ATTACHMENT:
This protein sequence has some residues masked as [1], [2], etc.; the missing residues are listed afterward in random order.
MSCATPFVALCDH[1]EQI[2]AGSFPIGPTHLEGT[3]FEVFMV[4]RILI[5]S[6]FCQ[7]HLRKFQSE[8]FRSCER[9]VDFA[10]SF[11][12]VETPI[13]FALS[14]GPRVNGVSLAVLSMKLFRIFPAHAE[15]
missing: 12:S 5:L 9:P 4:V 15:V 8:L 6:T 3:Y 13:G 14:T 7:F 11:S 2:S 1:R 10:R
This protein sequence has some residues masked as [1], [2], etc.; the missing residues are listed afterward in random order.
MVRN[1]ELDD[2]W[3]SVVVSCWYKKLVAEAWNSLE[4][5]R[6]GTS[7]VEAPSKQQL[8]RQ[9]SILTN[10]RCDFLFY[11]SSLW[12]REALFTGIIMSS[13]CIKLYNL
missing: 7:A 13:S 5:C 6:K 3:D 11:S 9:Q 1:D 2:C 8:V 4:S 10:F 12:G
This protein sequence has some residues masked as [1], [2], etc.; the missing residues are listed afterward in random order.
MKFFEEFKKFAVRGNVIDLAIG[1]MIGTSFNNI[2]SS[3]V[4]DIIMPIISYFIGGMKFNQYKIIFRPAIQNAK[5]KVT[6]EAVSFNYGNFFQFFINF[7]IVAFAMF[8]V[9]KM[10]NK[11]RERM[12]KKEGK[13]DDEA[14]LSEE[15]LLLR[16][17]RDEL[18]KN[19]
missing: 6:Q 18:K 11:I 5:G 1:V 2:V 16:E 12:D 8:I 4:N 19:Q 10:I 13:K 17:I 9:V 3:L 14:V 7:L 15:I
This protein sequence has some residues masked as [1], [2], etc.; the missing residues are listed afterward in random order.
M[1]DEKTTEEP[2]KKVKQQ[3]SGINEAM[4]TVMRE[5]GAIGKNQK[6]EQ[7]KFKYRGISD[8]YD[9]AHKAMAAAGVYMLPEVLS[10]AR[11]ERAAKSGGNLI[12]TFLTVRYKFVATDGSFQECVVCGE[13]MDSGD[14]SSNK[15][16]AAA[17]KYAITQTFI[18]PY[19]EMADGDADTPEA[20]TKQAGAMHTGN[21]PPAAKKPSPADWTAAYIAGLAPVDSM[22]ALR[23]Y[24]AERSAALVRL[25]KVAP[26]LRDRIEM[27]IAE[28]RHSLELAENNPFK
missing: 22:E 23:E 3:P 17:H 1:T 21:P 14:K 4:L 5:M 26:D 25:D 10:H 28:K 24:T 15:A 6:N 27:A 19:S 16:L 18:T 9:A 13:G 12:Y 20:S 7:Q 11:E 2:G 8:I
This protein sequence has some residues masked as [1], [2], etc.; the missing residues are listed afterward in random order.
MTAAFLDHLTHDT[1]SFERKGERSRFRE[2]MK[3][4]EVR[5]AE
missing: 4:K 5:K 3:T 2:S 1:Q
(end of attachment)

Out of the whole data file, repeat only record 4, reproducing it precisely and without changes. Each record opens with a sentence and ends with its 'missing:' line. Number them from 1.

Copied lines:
This protein sequence has some residues masked as [1], [2], etc.; the missing residues are listed afterward in random order.
M[1]DEKTTEEP[2]KKVKQQ[3]SGINEAM[4]TVMRE[5]GAIGKNQK[6]EQ[7]KFKYRGISD[8]YD[9]AHKAMAAAGVYMLPEVLS[10]AR[11]ERAAKSGGNLI[12]TFLTVRYKFVATDGSFQECVVCGE[13]MDSGD[14]SSNK[15][16]AAA[17]KYAITQTFI[18]PY[19]EMADGDADTPEA[20]TKQAGAMHTGN[21]PPAAKKPSPADWTAAYIAGLAPVDSM[22]ALR[23]Y[24]AERSAALVRL[25]KVAP[26]LRDRIEM[27]IAE[28]RHSLELAENNPFK
missing: 22:E 23:E 3:P 17:H 1:T 21:P 14:K 4:L 5:M 26:D 25:D 10:H 28:K 24:T 15:A 6:N 27:A 19:S 16:L 18:T 9:A 13:G 12:Y 20:S 7:Q 11:E 2:G 8:I